Lots of excellent advice to be found in the comments, I won't stress anythi
ng aside from agreeing that these small engines shouldn't take more than 3
pulls to start. After 5 or 10 pulls you'll save yourself frustration by jus
t stopping there and taking the plug out to see if you've flooded it or if
it's not getting fuel (or spark). If it started easily in the past, and now
find the plug black, oily and wet looking, buy a new plug.
If the plug is dry and the primer bulb is functioning okay, the carb probab
ly has become gummed-up. A little trick that sometimes works for me (I work
on lots of little 2-strokes that use these carbs) is to remove the air cle
aner and shoot a 1/2 teaspoon of fuel into the carb's intake using an eye d
ropper. It's enough to keep the engine running momentarily and MIGHT suck t
he gummy crap free. If so, and there was gas left in the tank, dump it and
mix up an all new fresh batch. Before resigning myself to rebuilding a carb
I'll first dump all the gas and put just enough "Seafoam" in the tank to g
et it through the primer system. I'll let that sit while hoping it'll work
it's magic... I'll then go back and attempt to start it using the force-fee
ding, eye dropper technique ~but add 'some' mixed fuel into the tank FIRST
or else you might be so happy it's running that you forget the importance o
f the fuel-oil mixture!
My fs36 runs on only 40psi of compression This is the 4th year after pickin
g it up in the junk. This year it would not start. After looking into it a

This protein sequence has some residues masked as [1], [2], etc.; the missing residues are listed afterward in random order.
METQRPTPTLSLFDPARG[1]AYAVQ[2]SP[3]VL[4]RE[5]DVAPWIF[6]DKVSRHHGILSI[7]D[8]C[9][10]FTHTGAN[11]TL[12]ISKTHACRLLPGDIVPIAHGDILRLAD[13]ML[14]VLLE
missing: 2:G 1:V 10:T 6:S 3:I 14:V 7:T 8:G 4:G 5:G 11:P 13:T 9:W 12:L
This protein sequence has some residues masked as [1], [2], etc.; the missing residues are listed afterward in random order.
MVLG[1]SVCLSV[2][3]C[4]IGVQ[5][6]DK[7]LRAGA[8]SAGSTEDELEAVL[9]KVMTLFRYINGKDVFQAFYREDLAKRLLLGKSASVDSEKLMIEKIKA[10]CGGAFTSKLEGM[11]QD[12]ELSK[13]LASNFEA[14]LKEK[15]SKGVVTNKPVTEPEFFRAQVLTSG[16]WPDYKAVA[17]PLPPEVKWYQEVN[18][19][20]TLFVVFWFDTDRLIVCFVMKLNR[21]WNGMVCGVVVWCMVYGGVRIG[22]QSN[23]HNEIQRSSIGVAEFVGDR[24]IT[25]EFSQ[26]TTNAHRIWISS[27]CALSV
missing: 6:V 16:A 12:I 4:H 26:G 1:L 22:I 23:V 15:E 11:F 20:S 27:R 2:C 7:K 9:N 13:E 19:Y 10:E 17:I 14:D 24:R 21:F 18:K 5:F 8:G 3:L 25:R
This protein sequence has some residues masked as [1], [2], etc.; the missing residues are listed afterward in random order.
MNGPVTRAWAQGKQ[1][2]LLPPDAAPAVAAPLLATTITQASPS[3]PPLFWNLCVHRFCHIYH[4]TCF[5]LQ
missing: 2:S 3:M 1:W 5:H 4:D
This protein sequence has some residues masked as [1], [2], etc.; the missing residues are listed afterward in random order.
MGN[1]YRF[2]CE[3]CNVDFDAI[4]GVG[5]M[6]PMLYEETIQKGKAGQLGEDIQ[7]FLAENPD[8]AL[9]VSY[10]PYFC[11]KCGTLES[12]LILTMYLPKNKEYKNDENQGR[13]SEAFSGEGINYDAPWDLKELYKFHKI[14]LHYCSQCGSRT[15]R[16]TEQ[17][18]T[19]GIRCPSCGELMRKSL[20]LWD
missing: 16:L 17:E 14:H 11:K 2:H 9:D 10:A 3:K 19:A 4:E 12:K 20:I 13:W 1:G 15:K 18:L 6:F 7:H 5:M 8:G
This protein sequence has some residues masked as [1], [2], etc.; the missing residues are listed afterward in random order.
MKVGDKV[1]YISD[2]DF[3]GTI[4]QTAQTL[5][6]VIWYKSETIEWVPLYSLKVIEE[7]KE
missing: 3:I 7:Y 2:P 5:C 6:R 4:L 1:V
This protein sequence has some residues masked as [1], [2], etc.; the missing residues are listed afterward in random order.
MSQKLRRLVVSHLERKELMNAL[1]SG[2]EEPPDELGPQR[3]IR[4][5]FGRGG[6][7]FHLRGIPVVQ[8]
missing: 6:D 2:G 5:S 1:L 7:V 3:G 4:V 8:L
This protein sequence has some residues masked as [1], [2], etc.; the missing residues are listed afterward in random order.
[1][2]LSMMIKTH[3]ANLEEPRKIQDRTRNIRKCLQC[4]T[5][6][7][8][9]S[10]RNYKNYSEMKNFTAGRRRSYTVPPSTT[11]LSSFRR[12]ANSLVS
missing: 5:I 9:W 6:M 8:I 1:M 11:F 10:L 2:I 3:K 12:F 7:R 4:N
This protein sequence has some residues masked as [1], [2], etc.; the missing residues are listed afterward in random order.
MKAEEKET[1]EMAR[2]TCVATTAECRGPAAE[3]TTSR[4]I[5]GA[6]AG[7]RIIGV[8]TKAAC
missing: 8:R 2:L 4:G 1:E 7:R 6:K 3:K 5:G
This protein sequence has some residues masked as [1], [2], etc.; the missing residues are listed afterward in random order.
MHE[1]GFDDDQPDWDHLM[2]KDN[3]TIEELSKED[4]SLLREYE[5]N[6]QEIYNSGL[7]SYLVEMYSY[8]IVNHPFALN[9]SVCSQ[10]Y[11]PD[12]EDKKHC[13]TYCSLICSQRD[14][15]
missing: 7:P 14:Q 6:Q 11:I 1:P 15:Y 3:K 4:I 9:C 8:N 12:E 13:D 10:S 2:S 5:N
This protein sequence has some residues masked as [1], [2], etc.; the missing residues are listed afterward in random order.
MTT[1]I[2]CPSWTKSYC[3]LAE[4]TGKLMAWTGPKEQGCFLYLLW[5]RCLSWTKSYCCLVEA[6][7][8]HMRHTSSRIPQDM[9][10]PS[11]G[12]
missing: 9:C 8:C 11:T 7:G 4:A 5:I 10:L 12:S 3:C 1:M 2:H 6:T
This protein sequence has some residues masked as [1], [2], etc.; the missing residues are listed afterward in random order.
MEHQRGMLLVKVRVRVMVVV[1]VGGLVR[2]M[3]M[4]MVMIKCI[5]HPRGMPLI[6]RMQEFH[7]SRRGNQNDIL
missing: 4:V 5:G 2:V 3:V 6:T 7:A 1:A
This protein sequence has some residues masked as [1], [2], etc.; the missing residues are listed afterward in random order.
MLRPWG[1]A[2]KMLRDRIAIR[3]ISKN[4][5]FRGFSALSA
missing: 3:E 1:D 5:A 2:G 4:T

bit, I found that small bees has made a nest in the muffler. 2 cycles have
to breath. So after cleaning it, and the exhaust ports, it fired up after a
few pulls and Im cutting again.
My friend's trimmer wouldn't run so we got the manual cleaned the
carb, took out the needle valves, sprayed cleaner into the holes,
put the needle valve screws back in using the manual as a guide
for the number of turns open from fully closed and fueled it up.
It cranked and ran on the first pull.
I blew his mind once when I ran a weed eater on compressed air.
Stihl products I have had usually had starting problems with fuel
lines cracking. Worst case was a chain saw only 2 years old, only
worked decently the first year. If you tinker with the carb, a new
fuel line might be a good idea.
I have owned my FS36 for almost 15 years. Had it tuned up 4 years
ago. Recently it started to lose power, then last week it just
wouldn't start. I went to local Stihl sales/repair shop with it. They
quoted $90 to fix it, or $149 for a new FS49. I retreated to think it
over. Today, after reading the book carefully, I repaired it and it
runs like new. I cleaned the spark plug, and air cleaner but the item
that isn't mentioned in this thread is the Spark Arrester. I cleaned
that and I believe it was that which made the difference. It was caked
solid black. I removed it, put in in my vice, (clamping it along the
margin of the little screen) and started scrubbing it with a fine
guage wire brush. I kept kept flipping it around and scrubbing and
soon it was as good as new. Put it in, and the engine started up with
one pull! I trimmed all day and it performed like a champ. The
owners manual clearly states that if power starts to fail, to replace
the spark arrester. That is an easy to miss or dismiss
recommendation. Total out of pocket expense = $zero. PS. If you
want to take the rear plastic body cover off to tidy up or just
explore the engine's layout, you will need a 9/64 long-tailed Allen
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